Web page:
York & North Yorkshire

York's Harry Potter street hit by 'ear-piercing' alarms

York's Shambles Image copyright Geograph/Paul Buckingham
Image caption York's Shambles is home to a number of Harry Potter-themed shops

Tourists visiting a York street famous for its Harry Potter connection have been met with "ear-piercing" sirens after a new fire alarm system was installed.

A string of false alarms has been reported on the Shambles, which is said to have been an inspiration for Diagon Alley.

The council has praised the new fire alarm system as a success.

But some traders say it is frightening visitors and costing them money.

The picturesque Shambles is known for its similarity to the magical merchant market in the Harry Potter films.

The council owns 70% of properties on the cobblestoned street and installed the new fire alarm system earlier this year, the Local Democracy Reporting Service said.

Phil Pinder said he now has fire alarms in every room of The Potions Cauldron including the toilet.

"When the alarms go off people always ask what's going on," said Mr Pinder.

"You can see the worry straight away in their faces because it's so loud people instantly think it's some kind of terrorist attack."

'So loud you can't sit and eat'

A council meeting on Monday heard the system was "one of the biggest positives" of its health and safety programme.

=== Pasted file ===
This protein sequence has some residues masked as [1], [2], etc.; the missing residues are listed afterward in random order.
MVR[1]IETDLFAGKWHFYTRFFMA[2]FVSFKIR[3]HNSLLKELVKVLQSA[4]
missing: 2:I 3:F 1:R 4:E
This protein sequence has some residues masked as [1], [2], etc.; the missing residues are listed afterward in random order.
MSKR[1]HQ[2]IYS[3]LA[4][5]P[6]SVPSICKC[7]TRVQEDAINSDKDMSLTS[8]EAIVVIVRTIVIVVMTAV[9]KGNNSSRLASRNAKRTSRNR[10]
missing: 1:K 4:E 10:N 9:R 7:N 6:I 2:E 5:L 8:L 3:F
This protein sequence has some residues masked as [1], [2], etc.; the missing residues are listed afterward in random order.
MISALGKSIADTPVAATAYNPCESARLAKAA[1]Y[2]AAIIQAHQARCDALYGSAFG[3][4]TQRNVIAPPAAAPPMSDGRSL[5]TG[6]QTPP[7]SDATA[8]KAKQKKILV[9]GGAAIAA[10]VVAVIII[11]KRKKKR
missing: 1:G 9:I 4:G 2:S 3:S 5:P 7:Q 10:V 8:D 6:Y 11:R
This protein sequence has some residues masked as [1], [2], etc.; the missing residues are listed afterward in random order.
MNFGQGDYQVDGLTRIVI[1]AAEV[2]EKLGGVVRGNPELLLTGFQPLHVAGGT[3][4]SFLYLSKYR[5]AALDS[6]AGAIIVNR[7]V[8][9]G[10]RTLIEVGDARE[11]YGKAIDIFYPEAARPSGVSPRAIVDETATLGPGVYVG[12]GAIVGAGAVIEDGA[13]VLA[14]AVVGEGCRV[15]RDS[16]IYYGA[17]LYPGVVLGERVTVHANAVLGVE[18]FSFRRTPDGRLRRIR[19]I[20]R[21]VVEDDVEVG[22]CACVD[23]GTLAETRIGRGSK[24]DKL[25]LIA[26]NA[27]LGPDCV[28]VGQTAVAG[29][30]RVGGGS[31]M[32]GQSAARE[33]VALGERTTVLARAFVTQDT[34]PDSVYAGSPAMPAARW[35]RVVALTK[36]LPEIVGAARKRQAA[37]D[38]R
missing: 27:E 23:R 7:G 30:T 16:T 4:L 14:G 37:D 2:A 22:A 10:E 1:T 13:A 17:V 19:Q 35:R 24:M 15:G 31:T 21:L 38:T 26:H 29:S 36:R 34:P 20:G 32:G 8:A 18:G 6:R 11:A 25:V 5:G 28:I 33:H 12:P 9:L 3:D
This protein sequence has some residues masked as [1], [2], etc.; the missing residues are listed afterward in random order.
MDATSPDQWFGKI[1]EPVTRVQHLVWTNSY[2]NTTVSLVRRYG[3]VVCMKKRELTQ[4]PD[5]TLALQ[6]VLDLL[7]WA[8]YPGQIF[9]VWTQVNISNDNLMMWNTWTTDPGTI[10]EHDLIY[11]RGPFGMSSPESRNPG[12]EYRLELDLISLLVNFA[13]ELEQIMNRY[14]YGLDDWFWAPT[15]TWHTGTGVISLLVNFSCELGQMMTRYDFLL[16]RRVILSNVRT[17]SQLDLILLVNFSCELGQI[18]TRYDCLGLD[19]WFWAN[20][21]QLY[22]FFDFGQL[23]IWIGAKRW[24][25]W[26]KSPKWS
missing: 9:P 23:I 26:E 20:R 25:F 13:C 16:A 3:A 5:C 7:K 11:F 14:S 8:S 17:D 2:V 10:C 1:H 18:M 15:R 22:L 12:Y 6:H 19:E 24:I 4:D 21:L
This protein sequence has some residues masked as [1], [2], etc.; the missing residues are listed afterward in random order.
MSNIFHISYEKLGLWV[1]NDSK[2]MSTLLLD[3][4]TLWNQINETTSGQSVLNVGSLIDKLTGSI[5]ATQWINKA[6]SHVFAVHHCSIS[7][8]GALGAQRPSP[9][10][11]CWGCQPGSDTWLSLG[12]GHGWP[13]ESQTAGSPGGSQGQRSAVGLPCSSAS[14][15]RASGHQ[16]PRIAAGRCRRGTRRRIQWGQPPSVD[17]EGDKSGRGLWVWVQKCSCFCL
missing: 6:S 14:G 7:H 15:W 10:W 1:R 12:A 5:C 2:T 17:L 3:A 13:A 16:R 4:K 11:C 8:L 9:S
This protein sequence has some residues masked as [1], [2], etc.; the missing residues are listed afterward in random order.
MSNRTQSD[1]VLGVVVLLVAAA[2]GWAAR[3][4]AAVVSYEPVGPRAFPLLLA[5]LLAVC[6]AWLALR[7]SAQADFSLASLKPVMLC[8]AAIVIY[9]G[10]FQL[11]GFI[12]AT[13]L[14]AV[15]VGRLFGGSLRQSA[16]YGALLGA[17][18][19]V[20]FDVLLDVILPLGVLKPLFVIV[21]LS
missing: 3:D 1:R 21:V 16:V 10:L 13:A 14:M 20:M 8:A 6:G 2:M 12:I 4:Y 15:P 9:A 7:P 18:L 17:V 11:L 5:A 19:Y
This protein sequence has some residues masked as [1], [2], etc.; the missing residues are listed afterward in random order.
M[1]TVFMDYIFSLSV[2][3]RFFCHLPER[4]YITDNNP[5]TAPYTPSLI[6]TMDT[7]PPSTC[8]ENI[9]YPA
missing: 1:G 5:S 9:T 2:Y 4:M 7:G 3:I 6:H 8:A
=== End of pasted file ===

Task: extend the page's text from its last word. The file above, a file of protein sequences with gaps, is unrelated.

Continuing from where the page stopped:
But shortly afterwards, at about 17:55 BST, the fire alarms went off.

"Whilst the activation was not caused by any faults within the system, we apologise for any inconvenience this may have caused," said Nick Collins, head of commercial assets at City of York Council.

Less than 24 hours later, at about 13:40 on Tuesday, firefighters were called again after a smoke alarm went off inside a commercial premises.

Keith McLean said diners left his pub, the Shambles Tavern, because of the alarms.

"It's so loud you can't sit and eat," he said. "I've told the council it's affecting my business."

North Yorkshire Fire and Rescue Service said it worked with businesses to try to "alleviate the causes of false alarms".

Follow BBC Yorkshire on Facebook, Twitter and Instagram. Send your story ideas to yorkslincs.news@bbc.co.uk.

More on this story

Related Internet links

The BBC is not responsible for the content of external Internet sites